Sudan has seen weeks of large pro-democracy protests against a military coup that ousted the civilian transitional government last October. 81 people have been killed in rallies, many dying from gunshot wounds. The security forces repeatedly deny using live ammunition against peaceful protesters. Sudan’s women, who played a major role during the 2019 uprising, are again at the forefront of the demonstrations. Some have paid a heavy price for demanding civilian rule. Protesters and politicians have been abducted from their homes, offices, and even hospitals. In most cases, authorities deny the arrests or slam trumped-up charges against detainees. Noon Kashkosh, from the Democratic Coalition for Lawyers, is providing legal assistance to families of the detained. He said security forces are trying to discourage protests by pressing outlandish charges against young demonstrators. But the wave of detentions has fuelled the resolve of protesters to stay on the streets rather than back down.
On 28 January a contact in Nigeria discovered over 500 bullet shells used in the killing of eighteen Christians in Ancha village, located about two hours from the capital of Plateau State. Villagers said the attackers were Fulani militants dressed in black while others wore the uniform of the Nigerian army. Thirty soldiers with AK47s were stationed in a classroom in the community when the attack happened. The converted classroom served as a barracks for the soldiers. Despite being stationed inside the village, the soldiers did not defend it against the invading militants. Instead, they stood by and watched as houses were burnt, cars and food were destroyed, and villagers were killed. During the attack, the soldiers protected only their two vehicles and the converted classroom. This attack is just the latest in a years-long pattern of militant violence committed against Ancha and neighbouring villages. Often bullet shells found belong to the army.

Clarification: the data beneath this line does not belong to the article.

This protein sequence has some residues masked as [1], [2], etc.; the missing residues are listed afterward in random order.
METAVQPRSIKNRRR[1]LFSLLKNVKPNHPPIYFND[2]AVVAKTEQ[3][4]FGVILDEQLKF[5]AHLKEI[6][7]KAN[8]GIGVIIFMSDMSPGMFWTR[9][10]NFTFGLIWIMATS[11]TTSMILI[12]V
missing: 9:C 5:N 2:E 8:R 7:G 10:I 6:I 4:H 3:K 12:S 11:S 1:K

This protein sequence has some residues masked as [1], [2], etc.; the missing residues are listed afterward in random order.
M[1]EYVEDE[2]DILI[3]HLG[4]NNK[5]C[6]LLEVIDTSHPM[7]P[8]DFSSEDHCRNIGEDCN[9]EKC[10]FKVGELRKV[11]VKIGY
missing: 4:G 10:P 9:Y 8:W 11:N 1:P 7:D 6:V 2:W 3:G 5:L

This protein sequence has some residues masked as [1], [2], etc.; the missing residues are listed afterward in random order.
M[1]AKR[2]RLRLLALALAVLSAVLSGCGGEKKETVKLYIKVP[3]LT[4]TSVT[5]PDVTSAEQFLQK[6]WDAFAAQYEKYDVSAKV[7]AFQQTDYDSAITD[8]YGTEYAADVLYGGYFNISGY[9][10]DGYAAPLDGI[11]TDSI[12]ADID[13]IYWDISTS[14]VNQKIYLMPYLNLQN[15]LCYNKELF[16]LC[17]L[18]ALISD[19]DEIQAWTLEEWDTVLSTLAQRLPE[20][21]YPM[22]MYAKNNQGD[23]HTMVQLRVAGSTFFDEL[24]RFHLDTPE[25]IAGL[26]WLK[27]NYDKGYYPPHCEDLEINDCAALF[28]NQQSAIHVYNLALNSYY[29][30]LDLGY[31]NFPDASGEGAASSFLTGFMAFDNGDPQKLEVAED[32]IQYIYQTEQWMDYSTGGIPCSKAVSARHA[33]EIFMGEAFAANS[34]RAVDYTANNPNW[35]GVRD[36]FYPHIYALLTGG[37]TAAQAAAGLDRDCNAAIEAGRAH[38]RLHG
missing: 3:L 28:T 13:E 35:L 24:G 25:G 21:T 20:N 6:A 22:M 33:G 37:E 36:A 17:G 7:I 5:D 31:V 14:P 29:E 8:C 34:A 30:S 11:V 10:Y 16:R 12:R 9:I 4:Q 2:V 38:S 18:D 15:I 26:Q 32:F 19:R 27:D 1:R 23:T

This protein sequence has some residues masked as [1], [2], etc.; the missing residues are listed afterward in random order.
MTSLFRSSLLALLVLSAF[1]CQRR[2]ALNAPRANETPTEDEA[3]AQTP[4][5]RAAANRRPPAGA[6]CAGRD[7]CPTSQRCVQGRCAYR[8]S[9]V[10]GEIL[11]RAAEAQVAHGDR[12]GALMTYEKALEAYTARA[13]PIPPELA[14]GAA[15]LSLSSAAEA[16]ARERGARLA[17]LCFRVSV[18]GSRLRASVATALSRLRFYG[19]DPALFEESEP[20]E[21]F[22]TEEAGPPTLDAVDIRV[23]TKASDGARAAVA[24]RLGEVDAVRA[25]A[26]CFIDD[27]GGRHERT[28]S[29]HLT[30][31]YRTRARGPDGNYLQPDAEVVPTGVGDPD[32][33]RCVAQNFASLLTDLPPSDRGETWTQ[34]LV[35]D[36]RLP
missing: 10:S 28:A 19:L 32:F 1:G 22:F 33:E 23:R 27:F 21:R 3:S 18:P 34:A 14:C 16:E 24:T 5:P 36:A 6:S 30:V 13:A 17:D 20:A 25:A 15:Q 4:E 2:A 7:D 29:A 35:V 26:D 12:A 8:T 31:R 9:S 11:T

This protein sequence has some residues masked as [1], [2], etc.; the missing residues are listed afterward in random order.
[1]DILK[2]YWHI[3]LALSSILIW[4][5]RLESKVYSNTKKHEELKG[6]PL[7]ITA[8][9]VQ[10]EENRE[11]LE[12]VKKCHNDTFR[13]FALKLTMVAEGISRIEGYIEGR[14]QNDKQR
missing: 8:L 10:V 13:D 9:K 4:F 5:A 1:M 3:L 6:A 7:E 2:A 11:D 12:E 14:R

A disturbing but common feature of modern warfare is incidents of violence against hospitals, patients and healthcare workers. A recent report cites 806 incidents of violence against or obstruction of healthcare in 43 countries and territories in ongoing wars and violent conflicts in 2020, ranging from the bombing of hospitals in Yemen to the abduction of doctors in Nigeria. At least 185 health workers were killed and 117 kidnapped. Attacks continue with impunity, as several states fail to act on global commitments and frameworks intended to safeguard medical professionals saving lives. The nature of conflict now includes more non-state armed groups, but they all attack healthcare. Pray for health workers alone, with very little support, suffering trauma from violence.